Thursday, January 30, 2014

Twenty Al-Jazeera Journalists To Be Tried In Egypt



Media freedom in Egypt took a turn for the worse Wednesday, after the prosecutor’s office charged 20 journalists of the Qatar-based Al-Jazeera of “membership of a terrorist organisation” and “undermining national unity and social peace by broadcasting false information.”

The onslaught by the Egyptian government installed after the overthrow of Muslim Brotherhood-backed Mohammad Morsi regime last year, has intensified in recent times against journalists seen as supporting the Brotherhood. As far as foreign correspondents go, journalists from media organisations based in two countries – Qatar and Turkey – also seen as supportive of the deposed Muslim Brotherhood government have been the main targets.


The Paris-based Reporters without Borders (RSF) said that on August 28 ‘Al-Jazeera Mubasher Misr’ (a Cairo-based Al-Jazeera affiliate) was declared illegal and on September 3, it, and three other channels, was closed on the grounds of “threatening social peace,” “disseminating rumours and false, misleading reports” and “inciting hatred and public disorder.”

On September 10, the Cairo offices of the Turkish Radio and Television Corporation (TRT) were raided by the police. Mounting intimidation led to TRT suspending its operations temporarily, said RSF.

RSF said of the 20 journalists, 16 who are Egyptian have been charged for membership of a terrorist organisation. The other four are Australian Peter Greste, two Britons and a Dutch citizen. They are charged with “collaborating with [these] Egyptians by provide them with money, equipment and information (…) and broadcasting unreal scenes to give the impression to the outside world that there is a civil war.”

The Brussels-based International Federation of Journalists (IFJ) said “This is the first instance of terror-related charges against journalists and foreigners since the government declared the Muslim Brotherhood a terrorist organisation in December. Al-Jazeera has denied the charges, demanding its reporters be freed.”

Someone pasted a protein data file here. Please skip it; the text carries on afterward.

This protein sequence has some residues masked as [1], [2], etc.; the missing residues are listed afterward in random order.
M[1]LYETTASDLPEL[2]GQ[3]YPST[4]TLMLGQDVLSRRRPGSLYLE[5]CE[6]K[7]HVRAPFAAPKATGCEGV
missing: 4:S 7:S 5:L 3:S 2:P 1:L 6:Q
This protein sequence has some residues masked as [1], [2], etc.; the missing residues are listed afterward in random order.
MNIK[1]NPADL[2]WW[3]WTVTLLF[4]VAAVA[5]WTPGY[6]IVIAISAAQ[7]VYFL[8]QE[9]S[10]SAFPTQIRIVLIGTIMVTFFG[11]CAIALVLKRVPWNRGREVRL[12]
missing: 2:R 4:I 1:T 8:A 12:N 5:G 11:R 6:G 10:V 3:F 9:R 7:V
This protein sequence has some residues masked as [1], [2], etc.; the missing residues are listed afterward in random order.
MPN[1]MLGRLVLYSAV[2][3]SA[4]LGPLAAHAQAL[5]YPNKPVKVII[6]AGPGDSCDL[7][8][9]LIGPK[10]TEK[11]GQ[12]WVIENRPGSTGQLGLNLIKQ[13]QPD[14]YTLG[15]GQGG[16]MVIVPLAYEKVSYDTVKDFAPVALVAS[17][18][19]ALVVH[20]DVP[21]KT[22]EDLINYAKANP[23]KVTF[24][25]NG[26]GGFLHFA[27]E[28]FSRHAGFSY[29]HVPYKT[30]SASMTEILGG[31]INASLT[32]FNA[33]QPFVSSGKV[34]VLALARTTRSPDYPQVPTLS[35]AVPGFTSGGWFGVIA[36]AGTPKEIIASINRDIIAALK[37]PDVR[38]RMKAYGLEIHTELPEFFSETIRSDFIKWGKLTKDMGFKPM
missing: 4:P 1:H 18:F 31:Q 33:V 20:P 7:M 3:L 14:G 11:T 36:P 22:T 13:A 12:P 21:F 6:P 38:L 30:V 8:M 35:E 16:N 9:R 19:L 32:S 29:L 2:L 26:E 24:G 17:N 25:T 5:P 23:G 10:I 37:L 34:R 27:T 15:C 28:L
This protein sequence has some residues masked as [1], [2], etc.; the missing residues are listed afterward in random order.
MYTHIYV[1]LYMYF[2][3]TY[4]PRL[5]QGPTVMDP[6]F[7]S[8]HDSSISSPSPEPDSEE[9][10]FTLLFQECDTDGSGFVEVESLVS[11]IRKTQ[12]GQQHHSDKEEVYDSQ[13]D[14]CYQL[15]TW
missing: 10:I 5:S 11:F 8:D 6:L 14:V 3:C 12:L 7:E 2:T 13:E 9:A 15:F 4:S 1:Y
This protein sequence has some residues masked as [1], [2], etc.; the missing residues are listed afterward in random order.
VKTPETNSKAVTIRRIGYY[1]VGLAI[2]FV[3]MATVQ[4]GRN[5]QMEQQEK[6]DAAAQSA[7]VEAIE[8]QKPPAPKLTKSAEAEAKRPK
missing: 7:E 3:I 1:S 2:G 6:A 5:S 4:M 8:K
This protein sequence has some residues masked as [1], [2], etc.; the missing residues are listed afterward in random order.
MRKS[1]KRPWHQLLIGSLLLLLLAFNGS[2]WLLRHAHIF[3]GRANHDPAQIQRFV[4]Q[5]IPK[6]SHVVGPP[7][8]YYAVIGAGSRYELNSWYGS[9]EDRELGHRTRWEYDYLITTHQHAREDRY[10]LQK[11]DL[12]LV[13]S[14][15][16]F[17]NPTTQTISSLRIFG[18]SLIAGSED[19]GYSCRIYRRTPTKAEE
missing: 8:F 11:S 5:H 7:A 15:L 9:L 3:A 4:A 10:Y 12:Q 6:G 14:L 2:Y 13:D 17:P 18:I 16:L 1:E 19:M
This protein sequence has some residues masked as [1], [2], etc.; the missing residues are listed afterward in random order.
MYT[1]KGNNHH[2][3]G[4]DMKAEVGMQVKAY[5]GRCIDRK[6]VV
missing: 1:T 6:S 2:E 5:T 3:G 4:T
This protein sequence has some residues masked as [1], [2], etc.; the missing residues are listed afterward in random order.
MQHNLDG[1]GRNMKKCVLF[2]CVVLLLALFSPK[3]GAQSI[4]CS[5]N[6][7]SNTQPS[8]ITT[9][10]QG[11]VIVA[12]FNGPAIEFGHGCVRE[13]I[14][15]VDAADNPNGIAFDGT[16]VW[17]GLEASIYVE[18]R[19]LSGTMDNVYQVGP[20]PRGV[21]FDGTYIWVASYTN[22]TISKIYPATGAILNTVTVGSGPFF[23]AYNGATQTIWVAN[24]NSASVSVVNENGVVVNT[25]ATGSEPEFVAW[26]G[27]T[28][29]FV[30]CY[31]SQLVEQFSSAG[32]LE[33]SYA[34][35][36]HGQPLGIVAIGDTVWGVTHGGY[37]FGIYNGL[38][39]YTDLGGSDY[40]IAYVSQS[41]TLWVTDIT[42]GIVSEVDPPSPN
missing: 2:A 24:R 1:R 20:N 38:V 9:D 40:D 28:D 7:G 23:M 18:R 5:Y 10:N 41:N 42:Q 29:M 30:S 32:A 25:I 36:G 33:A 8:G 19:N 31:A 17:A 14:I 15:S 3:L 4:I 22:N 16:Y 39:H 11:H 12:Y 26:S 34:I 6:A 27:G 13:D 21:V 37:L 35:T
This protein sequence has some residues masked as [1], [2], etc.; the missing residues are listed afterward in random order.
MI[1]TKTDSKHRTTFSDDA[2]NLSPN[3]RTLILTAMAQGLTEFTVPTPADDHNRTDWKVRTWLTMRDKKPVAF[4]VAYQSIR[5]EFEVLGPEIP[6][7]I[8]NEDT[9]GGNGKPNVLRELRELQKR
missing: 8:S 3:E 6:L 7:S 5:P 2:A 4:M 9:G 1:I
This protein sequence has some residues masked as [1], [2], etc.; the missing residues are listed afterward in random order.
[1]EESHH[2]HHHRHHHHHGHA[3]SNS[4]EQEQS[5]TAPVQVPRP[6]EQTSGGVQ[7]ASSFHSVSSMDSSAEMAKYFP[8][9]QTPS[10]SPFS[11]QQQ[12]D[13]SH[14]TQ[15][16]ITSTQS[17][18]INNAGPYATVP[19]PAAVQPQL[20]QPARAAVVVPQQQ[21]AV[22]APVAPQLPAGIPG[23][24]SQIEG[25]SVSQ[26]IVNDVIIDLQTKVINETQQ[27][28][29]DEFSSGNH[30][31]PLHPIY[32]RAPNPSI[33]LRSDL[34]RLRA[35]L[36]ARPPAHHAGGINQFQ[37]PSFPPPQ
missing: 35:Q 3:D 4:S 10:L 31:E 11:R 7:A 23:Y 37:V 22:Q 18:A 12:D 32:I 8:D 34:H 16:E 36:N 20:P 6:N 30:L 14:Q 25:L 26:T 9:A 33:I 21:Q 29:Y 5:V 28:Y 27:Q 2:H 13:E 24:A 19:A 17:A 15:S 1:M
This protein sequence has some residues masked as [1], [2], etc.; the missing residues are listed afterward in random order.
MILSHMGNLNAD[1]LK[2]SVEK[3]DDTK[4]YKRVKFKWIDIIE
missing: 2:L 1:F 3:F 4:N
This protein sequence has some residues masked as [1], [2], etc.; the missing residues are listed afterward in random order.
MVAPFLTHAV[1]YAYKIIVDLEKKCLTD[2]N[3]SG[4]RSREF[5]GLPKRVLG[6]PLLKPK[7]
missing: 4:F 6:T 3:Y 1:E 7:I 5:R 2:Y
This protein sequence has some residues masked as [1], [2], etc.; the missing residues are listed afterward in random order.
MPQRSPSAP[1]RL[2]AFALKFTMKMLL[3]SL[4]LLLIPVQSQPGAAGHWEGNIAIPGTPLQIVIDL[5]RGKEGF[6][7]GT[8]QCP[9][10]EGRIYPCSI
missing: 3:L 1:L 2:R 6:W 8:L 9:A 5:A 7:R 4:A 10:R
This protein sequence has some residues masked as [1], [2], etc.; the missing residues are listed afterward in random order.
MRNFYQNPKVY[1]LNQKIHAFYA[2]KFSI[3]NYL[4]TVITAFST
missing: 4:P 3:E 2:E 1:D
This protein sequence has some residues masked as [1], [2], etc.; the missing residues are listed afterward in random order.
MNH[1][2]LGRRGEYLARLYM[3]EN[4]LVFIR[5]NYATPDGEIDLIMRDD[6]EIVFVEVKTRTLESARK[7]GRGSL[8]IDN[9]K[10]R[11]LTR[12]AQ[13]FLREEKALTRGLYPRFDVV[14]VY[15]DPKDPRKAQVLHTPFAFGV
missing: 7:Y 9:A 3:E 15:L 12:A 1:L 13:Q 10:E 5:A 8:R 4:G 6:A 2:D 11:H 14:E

Of the 20, eight are already in custody the others have been declared as fugitives by the Egyptian government.

IFJ said Greste, a Peabody Prize winning Australian journalist and former BBC correspondent had written emotional letters, smuggled out of prison, about the conditions in which he and his colleagues are held.  

“In the letters, he said that he had his first walk in the ‘weak winter sunshine’ after spending ten days being locked in his cell 24 hours a day when not being questioned, while he expressed his fear that writing the letters might result in his harsh treatment, saying: ‘I am nervous as I write this. I am in my cold prison cell after my first official exercise session - four glorious hours in the grass yard behind our block and I don’t want that right to be snatched away.”

He said that his two colleagues Mohamed Fahmy and Baher Mohamed were held in worse conditions as they were accused of membership of the Muslim Brotherhood. Wrote Greste: “Both men spend 24 hours a day in their mosquito-infested cells, sleeping on the floor with no books or writing materials to break the soul-destroying tedium.”

“This attempt to criminalize legitimate journalistic work is what distorts Egypt’s image abroad. The government’s lack of tolerance shows that it is unable to handle criticism,” said Sherif Mansour, Middle East and North Africa Coordinator of the New York-based Committee to Protect Journalists (CPJ). “We call on authorities to drop these outrageous charges and release all journalists from jail immediately.”

IFJ and its affiliate Media, Entertainment and Arts Alliance have also published statements and written letters demanding the release of the Al-Jazeera journalists.

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